Teasing out social structure and behavior is an important part of our work. The way otters use their habitats, bring their young and interact with their prey species provide clues to what allows them to thrive in our watersheds, as well as to how they affect the animals around them. Here’s an account of a very special field day to bring you cheer on this Giving Tuesday. THANK YOU for supporting us and making our work for otters and their watersheds possible. Please donate if you can, by clicking HERE.
The Early Otter Gets the Bird
We arose at dawn and headed down the trail in a chilly breeze, very glad for our extra layers of long underwear, hats and gloves. Sunlight sparkled on the feisty swells in the lagoon, and we heard waves crashing at the shore. Deer grazed nearby, kites and red tailed hawks flew above, a raven sat on a fence post gnawing on a bird head. Quail called, their plaintive wild chi-caaaaaaa-go chi-caaaaaaa-gos alerting us to their flocks gleaning the fields. A ferruginous hawk flew over, and we thrilled to her glorious pale underwings.
We sought otters, and for a while there was no telltale ripple or bubble on the bright waters. Then there was….and two, three, no - four small sleek heads swirled to the surface, followed by long flexing bodies and muscular tails. The mother and her three youngsters, just a few months shy of their first birthday! They swam purposefully back the way we had come, and we followed them at a respectful distance. We stayed well behind, and some distance back from the shore, to avoid stalking. They paid no attention to us, but were intent on the flocks of hundreds of coots, mixed in with pied billed grebes, goldeneyes, mallards and various other ducks and shorebirds.
Many people don’t realize that river otters actually eat quite a few water birds, especially in fall and winter along our coastal waterways. We find gull, coot, pied billed grebe and cormorant feathers in their scat on a regular basis from fall into winter. Because river otters are warm-blooded animals who spend quite a bit of their time in cold water, without the protection of the thick fat layer most marine mammals carry, they have high caloric needs to keep warm, and they hunt often. It takes just a couple of hours for a fish meal to go through their systems.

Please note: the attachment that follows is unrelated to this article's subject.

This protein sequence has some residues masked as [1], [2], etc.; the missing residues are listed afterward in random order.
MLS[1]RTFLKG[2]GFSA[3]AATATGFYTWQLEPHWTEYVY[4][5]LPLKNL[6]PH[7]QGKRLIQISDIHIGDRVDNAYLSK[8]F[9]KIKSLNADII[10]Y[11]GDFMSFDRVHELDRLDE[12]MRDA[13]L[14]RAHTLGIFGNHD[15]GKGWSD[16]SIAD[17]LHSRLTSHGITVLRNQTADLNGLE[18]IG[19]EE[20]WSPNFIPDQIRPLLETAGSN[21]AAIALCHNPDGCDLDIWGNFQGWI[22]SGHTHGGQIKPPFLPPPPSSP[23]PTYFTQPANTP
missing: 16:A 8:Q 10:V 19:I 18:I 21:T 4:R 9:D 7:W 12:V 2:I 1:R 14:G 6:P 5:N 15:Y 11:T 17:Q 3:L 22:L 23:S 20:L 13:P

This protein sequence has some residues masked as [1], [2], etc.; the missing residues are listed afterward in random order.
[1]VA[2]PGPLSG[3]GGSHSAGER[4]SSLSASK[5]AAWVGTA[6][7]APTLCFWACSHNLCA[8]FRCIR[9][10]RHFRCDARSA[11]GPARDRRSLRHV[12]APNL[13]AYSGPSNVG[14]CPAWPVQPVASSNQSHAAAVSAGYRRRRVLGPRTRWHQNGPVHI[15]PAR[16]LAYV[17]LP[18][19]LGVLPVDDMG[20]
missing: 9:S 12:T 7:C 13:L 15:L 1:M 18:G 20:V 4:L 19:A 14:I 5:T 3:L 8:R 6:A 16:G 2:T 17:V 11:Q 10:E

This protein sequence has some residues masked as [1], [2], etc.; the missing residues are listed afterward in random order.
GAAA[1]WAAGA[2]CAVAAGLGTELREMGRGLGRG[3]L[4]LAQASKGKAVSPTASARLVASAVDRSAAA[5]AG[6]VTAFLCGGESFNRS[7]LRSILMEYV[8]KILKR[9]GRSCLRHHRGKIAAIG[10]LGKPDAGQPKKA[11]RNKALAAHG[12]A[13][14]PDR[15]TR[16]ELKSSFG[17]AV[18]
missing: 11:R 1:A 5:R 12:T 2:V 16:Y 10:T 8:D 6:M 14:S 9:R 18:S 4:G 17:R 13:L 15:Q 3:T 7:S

This day, the coots were spooked by our presence and took off in a flurry, then noticed the otters. Some flew one way, and some the other, some settled back onto the water and the otters took advantage of the confusion. When the feathers settled we saw two of the otters with a bird each, followed closely by the other two. One bird flapped, but was held tightly by the otter...the other appeared unmoving. All four otters swam directly to a quiet cove, and the larger juvenile dragged her still-flapping coot out of the water, then disappeared into the pennywort in the shallows. We snuck around them, staying far back from the bank, and crouched down to make ourselves inconspicuous. We were rewarded with superb viewing of the otter making very short work of the coot while the two other juveniles fished for themselves in the shallows, catching their own dinner.
When the pups are young, their mothers hunt for them, and bring prey to them in their dens. Once they’re old enough to learn to swim and fish, the mothers still catch fish for them, but also teach them how to dive and catch their own prey. River otters’ whiskers, or vibrissae, are extraordinarily sensitive, allowing them to hunt effectively in murky waters. They’re opportunistic carnivores, catching whatever fish, shellfish, insects, frogs, birds or small mammals they’re able to get.
At last, everyone fed and together, the four headed back toward one of their resting spots. It had clearly been a successful hunt. Full of fish and coot, the otters were ready to nap.